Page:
Korean Space Launch Vehicle (KSLV) News
I have been reliably informed that the amount the Korean government are contracted to pay the Krunichev Center in Russia for KSLV development is around US $200 Million. Here in Korea it has been generally expected that this money would pay for extensive technology transfer of large scale rocket engine and launch vehicle know-how to Korea. Now it seems that the technology transfer aspect of the agreement has, to say the least been greatly exaggerated. Recently I obtained a copy of a brief news item from the Digital Times, an online news service in Korean. (I tracked down the link to the original article in Korean.)
Here is my rough translation. (disclaimer - don't use this translation for serious journalism. Get a qualified translator to to a proper job.)
On the 23rd (October), Vladimir Nesterov, manager of the Krunichev Center in Russia, informed (us) that the Krunichev Center intends to perform the design and manufacture work for the KSLV first stage propulsion system. However he also revealed that transfer of detailed technology will likely not happen.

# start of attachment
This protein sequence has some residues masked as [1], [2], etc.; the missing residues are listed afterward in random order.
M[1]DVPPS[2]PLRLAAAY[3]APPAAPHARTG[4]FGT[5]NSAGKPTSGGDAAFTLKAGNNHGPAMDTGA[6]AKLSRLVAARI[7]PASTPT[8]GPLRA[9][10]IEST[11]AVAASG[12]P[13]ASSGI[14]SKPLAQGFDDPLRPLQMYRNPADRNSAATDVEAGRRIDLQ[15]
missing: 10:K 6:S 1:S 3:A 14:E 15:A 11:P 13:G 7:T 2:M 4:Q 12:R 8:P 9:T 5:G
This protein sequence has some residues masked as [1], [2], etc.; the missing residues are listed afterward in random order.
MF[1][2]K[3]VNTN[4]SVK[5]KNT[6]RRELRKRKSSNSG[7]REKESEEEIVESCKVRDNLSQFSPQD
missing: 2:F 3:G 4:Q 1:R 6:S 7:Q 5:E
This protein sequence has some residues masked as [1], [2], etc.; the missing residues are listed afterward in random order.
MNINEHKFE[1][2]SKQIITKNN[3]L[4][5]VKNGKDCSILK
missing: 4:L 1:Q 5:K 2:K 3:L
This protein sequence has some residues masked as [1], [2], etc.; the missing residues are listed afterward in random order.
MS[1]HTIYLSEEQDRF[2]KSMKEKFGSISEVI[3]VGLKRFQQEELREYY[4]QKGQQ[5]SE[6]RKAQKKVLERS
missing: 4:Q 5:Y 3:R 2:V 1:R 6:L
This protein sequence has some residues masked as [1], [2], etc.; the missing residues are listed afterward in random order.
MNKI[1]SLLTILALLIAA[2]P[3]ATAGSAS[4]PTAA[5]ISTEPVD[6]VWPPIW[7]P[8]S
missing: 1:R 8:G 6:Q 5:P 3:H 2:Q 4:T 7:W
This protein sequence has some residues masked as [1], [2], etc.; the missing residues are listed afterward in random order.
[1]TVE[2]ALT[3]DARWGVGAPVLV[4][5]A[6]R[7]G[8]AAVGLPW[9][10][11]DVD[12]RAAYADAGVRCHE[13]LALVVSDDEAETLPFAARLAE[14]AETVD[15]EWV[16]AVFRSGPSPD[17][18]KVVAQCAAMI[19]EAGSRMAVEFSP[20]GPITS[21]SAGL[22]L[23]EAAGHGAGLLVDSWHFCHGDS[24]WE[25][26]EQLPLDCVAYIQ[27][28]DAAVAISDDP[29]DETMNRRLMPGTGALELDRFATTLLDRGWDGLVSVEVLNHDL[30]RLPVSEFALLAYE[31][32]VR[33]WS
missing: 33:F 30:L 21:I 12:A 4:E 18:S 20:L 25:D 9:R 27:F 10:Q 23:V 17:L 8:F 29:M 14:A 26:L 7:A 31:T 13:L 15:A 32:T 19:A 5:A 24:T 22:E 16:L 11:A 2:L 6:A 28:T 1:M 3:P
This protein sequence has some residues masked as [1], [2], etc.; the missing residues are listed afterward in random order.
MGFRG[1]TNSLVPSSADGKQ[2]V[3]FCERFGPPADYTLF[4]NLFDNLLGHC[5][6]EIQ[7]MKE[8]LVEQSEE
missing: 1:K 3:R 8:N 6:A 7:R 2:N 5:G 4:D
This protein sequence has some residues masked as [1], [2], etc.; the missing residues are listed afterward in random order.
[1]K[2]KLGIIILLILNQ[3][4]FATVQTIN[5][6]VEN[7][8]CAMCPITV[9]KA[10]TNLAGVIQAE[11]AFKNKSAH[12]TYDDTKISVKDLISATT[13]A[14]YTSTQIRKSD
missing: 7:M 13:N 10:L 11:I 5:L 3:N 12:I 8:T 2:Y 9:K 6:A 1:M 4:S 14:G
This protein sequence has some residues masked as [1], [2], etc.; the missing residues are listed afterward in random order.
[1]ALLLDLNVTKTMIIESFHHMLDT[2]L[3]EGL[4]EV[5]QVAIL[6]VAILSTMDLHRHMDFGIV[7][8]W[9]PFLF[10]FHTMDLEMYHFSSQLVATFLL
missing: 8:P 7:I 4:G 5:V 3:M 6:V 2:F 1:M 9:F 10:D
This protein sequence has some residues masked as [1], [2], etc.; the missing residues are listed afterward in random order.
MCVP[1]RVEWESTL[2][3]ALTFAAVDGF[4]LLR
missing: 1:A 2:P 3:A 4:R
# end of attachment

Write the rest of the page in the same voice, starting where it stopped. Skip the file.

Nesterov said that Korea and Russia had (already) entered a contract for development of the propulsion system manufacturing technology. "We have obtained a contract to develop a first stage propulsion system for a launch vehicle capable of launching a 100kg satellite. We will supply components/materials needed for manufacture without transferring technology." Nesterov said.
In 2004 the Krunichev Space Center with three other Russian aerospace organizations, and the Korean Aerospace Research Institute (KARI) entered into an agreement to develop a two stage launch vehicle with Russia developing the first stage and Korea the second stage.
According to the contract, Russia will provide help to Korea to perform two launches.
This may not seem like a big deal to US readers, but certainly a lot of people here will be annoyed at the decision to give the Russians so much money to basically help them fund their own launch vehicle. The Ministry of Science and Technology has already been asking questions. My wife (ok I admit she helped me with the hard bits) when she read the article, straight away got the impression that Korea is getting a raw deal and I think her reaction would be typical.
Another odd thing: There is nowhere in Korea that a satellite can be safely launched into equatorial orbit! Japan is directly to the east, and only the North Koreans would be rude enough to launch right over the top of them.